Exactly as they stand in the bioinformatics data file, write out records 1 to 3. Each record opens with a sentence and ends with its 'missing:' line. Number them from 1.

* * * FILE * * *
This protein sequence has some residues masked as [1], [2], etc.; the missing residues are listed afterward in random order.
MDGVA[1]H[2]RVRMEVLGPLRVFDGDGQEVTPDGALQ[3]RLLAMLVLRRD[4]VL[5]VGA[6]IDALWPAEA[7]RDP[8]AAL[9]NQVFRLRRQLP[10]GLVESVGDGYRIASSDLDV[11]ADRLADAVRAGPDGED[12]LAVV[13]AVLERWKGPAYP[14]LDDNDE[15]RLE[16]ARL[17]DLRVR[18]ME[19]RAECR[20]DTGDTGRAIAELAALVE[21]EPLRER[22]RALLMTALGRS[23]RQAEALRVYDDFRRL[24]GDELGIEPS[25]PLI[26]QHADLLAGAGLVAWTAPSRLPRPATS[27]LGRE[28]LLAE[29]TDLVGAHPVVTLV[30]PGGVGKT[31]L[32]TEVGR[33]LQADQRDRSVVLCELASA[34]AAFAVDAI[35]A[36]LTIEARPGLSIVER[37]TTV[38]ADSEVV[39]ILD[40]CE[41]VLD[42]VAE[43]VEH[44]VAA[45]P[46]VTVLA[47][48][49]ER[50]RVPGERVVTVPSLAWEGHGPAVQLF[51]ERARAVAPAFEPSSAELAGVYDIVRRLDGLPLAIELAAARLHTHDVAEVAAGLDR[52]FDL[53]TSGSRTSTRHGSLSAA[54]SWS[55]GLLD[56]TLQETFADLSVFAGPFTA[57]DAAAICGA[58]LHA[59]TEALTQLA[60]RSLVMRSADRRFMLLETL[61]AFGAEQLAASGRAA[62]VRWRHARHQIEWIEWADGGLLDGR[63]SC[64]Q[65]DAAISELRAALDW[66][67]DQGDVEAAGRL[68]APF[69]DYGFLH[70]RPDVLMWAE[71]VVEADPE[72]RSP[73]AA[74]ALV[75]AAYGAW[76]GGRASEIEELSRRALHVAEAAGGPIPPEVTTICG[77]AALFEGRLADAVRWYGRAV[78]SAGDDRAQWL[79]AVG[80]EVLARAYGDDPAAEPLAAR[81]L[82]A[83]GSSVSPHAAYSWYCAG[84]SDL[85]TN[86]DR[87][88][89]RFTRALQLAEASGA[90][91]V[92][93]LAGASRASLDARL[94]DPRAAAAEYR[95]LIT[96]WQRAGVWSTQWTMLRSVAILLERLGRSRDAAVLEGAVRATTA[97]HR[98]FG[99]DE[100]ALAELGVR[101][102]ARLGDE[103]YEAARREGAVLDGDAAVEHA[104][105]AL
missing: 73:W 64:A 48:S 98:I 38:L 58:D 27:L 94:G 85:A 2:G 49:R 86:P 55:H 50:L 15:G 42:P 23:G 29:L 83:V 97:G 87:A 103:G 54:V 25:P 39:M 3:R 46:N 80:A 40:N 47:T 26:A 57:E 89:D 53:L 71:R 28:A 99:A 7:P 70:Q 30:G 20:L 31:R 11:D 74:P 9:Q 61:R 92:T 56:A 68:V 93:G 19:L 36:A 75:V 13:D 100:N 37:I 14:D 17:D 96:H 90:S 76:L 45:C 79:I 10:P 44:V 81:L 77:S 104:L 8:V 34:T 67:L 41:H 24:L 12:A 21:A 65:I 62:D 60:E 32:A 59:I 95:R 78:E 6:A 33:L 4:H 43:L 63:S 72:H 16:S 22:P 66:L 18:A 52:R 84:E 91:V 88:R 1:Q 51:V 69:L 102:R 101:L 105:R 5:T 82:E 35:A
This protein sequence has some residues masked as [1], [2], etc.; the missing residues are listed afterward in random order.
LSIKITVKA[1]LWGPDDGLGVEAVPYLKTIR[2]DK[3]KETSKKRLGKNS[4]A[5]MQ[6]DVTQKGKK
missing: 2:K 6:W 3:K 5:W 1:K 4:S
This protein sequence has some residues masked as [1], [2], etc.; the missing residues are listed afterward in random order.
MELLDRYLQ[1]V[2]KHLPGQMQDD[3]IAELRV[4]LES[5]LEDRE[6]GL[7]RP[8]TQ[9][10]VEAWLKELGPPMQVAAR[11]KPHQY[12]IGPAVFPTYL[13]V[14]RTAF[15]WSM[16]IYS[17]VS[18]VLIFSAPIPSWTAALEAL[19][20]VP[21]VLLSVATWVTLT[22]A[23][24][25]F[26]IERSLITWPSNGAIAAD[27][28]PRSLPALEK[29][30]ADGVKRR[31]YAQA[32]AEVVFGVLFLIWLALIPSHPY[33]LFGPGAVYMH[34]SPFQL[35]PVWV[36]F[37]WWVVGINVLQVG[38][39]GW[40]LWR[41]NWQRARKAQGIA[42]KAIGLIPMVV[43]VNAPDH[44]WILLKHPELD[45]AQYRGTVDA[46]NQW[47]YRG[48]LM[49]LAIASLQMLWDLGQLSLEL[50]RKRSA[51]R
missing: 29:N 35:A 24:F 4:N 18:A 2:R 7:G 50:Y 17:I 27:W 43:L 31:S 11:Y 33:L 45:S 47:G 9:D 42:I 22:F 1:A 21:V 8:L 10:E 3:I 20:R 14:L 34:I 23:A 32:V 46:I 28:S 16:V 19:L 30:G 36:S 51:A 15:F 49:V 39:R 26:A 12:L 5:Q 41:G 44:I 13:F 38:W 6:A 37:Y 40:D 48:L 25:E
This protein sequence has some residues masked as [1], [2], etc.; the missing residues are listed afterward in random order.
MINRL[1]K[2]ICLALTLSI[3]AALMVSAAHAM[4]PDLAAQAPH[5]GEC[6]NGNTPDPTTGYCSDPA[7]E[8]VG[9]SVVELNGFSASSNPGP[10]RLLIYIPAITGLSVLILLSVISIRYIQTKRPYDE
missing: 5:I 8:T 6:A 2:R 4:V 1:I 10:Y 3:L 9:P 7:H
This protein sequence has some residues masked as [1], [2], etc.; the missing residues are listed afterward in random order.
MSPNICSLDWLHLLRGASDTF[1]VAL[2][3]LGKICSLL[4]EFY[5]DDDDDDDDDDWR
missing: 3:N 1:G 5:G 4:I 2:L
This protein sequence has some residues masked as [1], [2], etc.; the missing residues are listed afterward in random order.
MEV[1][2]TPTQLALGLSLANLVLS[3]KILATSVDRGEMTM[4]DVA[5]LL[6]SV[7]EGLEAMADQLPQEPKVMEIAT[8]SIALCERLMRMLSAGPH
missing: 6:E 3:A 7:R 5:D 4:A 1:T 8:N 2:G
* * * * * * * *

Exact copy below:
This protein sequence has some residues masked as [1], [2], etc.; the missing residues are listed afterward in random order.
MDGVA[1]H[2]RVRMEVLGPLRVFDGDGQEVTPDGALQ[3]RLLAMLVLRRD[4]VL[5]VGA[6]IDALWPAEA[7]RDP[8]AAL[9]NQVFRLRRQLP[10]GLVESVGDGYRIASSDLDV[11]ADRLADAVRAGPDGED[12]LAVV[13]AVLERWKGPAYP[14]LDDNDE[15]RLE[16]ARL[17]DLRVR[18]ME[19]RAECR[20]DTGDTGRAIAELAALVE[21]EPLRER[22]RALLMTALGRS[23]RQAEALRVYDDFRRL[24]GDELGIEPS[25]PLI[26]QHADLLAGAGLVAWTAPSRLPRPATS[27]LGRE[28]LLAE[29]TDLVGAHPVVTLV[30]PGGVGKT[31]L[32]TEVGR[33]LQADQRDRSVVLCELASA[34]AAFAVDAI[35]A[36]LTIEARPGLSIVER[37]TTV[38]ADSEVV[39]ILD[40]CE[41]VLD[42]VAE[43]VEH[44]VAA[45]P[46]VTVLA[47][48][49]ER[50]RVPGERVVTVPSLAWEGHGPAVQLF[51]ERARAVAPAFEPSSAELAGVYDIVRRLDGLPLAIELAAARLHTHDVAEVAAGLDR[52]FDL[53]TSGSRTSTRHGSLSAA[54]SWS[55]GLLD[56]TLQETFADLSVFAGPFTA[57]DAAAICGA[58]LHA[59]TEALTQLA[60]RSLVMRSADRRFMLLETL[61]AFGAEQLAASGRAA[62]VRWRHARHQIEWIEWADGGLLDGR[63]SC[64]Q[65]DAAISELRAALDW[66][67]DQGDVEAAGRL[68]APF[69]DYGFLH[70]RPDVLMWAE[71]VVEADPE[72]RSP[73]AA[74]ALV[75]AAYGAW[76]GGRASEIEELSRRALHVAEAAGGPIPPEVTTICG[77]AALFEGRLADAVRWYGRAV[78]SAGDDRAQWL[79]AVG[80]EVLARAYGDDPAAEPLAAR[81]L[82]A[83]GSSVSPHAAYSWYCAG[84]SDL[85]TN[86]DR[87][88][89]RFTRALQLAEASGA[90][91]V[92][93]LAGASRASLDARL[94]DPRAAAAEYR[95]LIT[96]WQRAGVWSTQWTMLRSVAILLERLGRSRDAAVLEGAVRATTA[97]HR[98]FG[99]DE[100]ALAELGVR[101][102]ARLGDE[103]YEAARREGAVLDGDAAVEHA[104][105]AL
missing: 73:W 64:A 48:S 98:I 38:L 58:D 27:L 94:G 85:A 2:G 49:R 86:P 55:H 50:L 15:G 42:P 23:G 29:L 83:V 97:G 87:A 103:G 54:V 25:P 39:M 3:R 46:N 80:A 40:N 47:T 26:A 57:E 89:D 53:L 71:R 28:A 99:A 7:P 70:Q 30:G 20:L 31:R 11:D 74:P 9:Q 61:R 92:T 56:A 68:V 93:G 19:L 36:A 75:V 13:D 100:N 37:I 14:D 17:D 96:H 90:S 76:L 45:C 79:I 10:P 44:V 81:L 77:S 104:L 8:V 34:T 67:L 41:H 24:L 12:A 21:A 65:I 62:D 60:E 32:A 59:I 95:R 78:E 6:A 33:L 4:H 43:L 63:S 72:H 16:S 22:P 66:L 18:A 52:R 84:E 91:V 88:R 1:Q 51:V 69:L 102:R 101:L 105:R 5:T 82:E 35:A
This protein sequence has some residues masked as [1], [2], etc.; the missing residues are listed afterward in random order.
LSIKITVKA[1]LWGPDDGLGVEAVPYLKTIR[2]DK[3]KETSKKRLGKNS[4]A[5]MQ[6]DVTQKGKK
missing: 2:K 6:W 3:K 5:W 1:K 4:S
This protein sequence has some residues masked as [1], [2], etc.; the missing residues are listed afterward in random order.
MELLDRYLQ[1]V[2]KHLPGQMQDD[3]IAELRV[4]LES[5]LEDRE[6]GL[7]RP[8]TQ[9][10]VEAWLKELGPPMQVAAR[11]KPHQY[12]IGPAVFPTYL[13]V[14]RTAF[15]WSM[16]IYS[17]VS[18]VLIFSAPIPSWTAALEAL[19][20]VP[21]VLLSVATWVTLT[22]A[23][24][25]F[26]IERSLITWPSNGAIAAD[27][28]PRSLPALEK[29][30]ADGVKRR[31]YAQA[32]AEVVFGVLFLIWLALIPSHPY[33]LFGPGAVYMH[34]SPFQL[35]PVWV[36]F[37]WWVVGINVLQVG[38][39]GW[40]LWR[41]NWQRARKAQGIA[42]KAIGLIPMVV[43]VNAPDH[44]WILLKHPELD[45]AQYRGTVDA[46]NQW[47]YRG[48]LM[49]LAIASLQMLWDLGQLSLEL[50]RKRSA[51]R
missing: 29:N 35:A 24:F 4:N 18:A 2:R 7:G 50:Y 17:I 27:W 43:L 31:S 11:Y 33:L 45:S 47:G 9:D 42:I 22:F 1:A 21:V 8:L 10:E 3:I 20:R 14:L 34:I 23:A 32:V 46:I 28:S 16:V 19:L 30:G 36:S 51:A 15:F 49:V 39:R 26:A 12:L 5:Q 41:G 44:I 13:F 38:W 6:A 37:Y 40:D 48:L 25:E